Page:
Metastasectomy for patients with metastatic urothelial cancer (mUC) does not significantly improve overall survival (OS), according to a recent study.

Using the National Cancer Database, a team led by Raj Satkunasivam, MD, of Houston Methodist Hospital in Houston, Texas, identified 11,601 patients diagnosed with mUC from 2004 to 2016. Of these, 817 underwent metastastectomy and 10,784 who did not. The investigators matched 556 patients in each group by propensity score. In this matched group, the median OS was 9.1 months for those who underwent metastasectomy and 7.7 months for those who did not, Dr Satkunasivam and colleagues reported in Urologic Oncology. The 2-year OS survival rates were 16.7% and 14.4%, respectively. The 5-year rates were 6.2% and 4.9%, respectively. These between-group differences were not statistically significantly.

In subgroup analyses, metastasectomy had no survival benefit regardless of whether patients received systemic therapy or radical surgery to the primary tumor, clinical N stage, and primary location of the primary tumor (bladder vs upper tract), the investigators reported.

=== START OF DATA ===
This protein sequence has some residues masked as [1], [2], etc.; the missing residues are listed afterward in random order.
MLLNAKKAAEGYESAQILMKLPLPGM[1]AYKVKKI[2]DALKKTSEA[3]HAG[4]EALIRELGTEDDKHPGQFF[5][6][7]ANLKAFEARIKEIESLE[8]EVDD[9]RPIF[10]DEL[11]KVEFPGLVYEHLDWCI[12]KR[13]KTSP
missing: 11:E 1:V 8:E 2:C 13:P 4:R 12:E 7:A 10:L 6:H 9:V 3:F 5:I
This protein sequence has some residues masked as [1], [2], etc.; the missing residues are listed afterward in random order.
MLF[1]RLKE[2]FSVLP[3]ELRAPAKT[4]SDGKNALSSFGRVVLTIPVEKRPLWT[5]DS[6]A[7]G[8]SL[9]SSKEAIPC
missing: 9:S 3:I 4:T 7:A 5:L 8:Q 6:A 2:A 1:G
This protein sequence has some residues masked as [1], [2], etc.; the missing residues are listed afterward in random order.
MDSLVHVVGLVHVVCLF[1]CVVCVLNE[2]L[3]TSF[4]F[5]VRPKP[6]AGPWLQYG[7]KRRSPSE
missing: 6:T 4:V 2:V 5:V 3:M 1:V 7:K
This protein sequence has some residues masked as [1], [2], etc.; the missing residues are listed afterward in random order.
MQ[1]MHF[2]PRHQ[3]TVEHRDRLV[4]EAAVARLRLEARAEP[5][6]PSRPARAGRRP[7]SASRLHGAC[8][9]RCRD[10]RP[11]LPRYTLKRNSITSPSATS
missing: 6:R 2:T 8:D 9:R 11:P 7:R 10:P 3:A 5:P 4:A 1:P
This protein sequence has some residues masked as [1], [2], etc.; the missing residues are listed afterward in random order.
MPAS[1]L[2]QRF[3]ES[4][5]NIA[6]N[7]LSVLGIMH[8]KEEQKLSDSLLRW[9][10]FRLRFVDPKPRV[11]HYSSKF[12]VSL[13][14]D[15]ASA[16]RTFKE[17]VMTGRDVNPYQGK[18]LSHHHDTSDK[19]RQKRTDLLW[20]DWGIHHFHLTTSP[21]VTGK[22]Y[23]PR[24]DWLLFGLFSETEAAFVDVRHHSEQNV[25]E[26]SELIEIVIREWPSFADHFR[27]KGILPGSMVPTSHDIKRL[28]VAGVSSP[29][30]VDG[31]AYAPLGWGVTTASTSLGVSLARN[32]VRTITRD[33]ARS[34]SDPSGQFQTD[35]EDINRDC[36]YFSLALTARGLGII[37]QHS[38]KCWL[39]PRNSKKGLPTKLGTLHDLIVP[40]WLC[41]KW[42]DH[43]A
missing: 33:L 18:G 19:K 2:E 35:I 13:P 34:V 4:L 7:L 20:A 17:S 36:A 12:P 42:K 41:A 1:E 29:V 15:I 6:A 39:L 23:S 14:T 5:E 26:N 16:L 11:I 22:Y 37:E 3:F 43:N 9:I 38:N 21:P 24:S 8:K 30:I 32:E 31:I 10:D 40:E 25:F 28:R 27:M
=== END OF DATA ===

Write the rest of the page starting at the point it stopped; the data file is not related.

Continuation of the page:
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The study found that the overall utilization rate of metastasectomy in mUC was 7% and did not change significantly over time (5.38% in 2004 and 7.19% in 2016).

“Although our study did not show a benefit on OS for metastasectomy in mUC, smaller retrospective studies demonstrated a potential benefit in patients with a good response to systemic therapy and low volume disease,” the authors wrote. “Those with higher volume metastatic disease, visceral or bone metastasis, or poor response to systemic therapy are unlikely to benefit from metastasectomy in mUC with regards to OS.”


Dursun F, Mackay A, Guzman JCA, et al. Utilization and outcomes of metastasectomy for patients with metastatic urothelial cancer: An analysis of the national cancer database. Urol Oncol. Published online August 1, 2021. doi:10.1016/j.urolonc.2021.07.015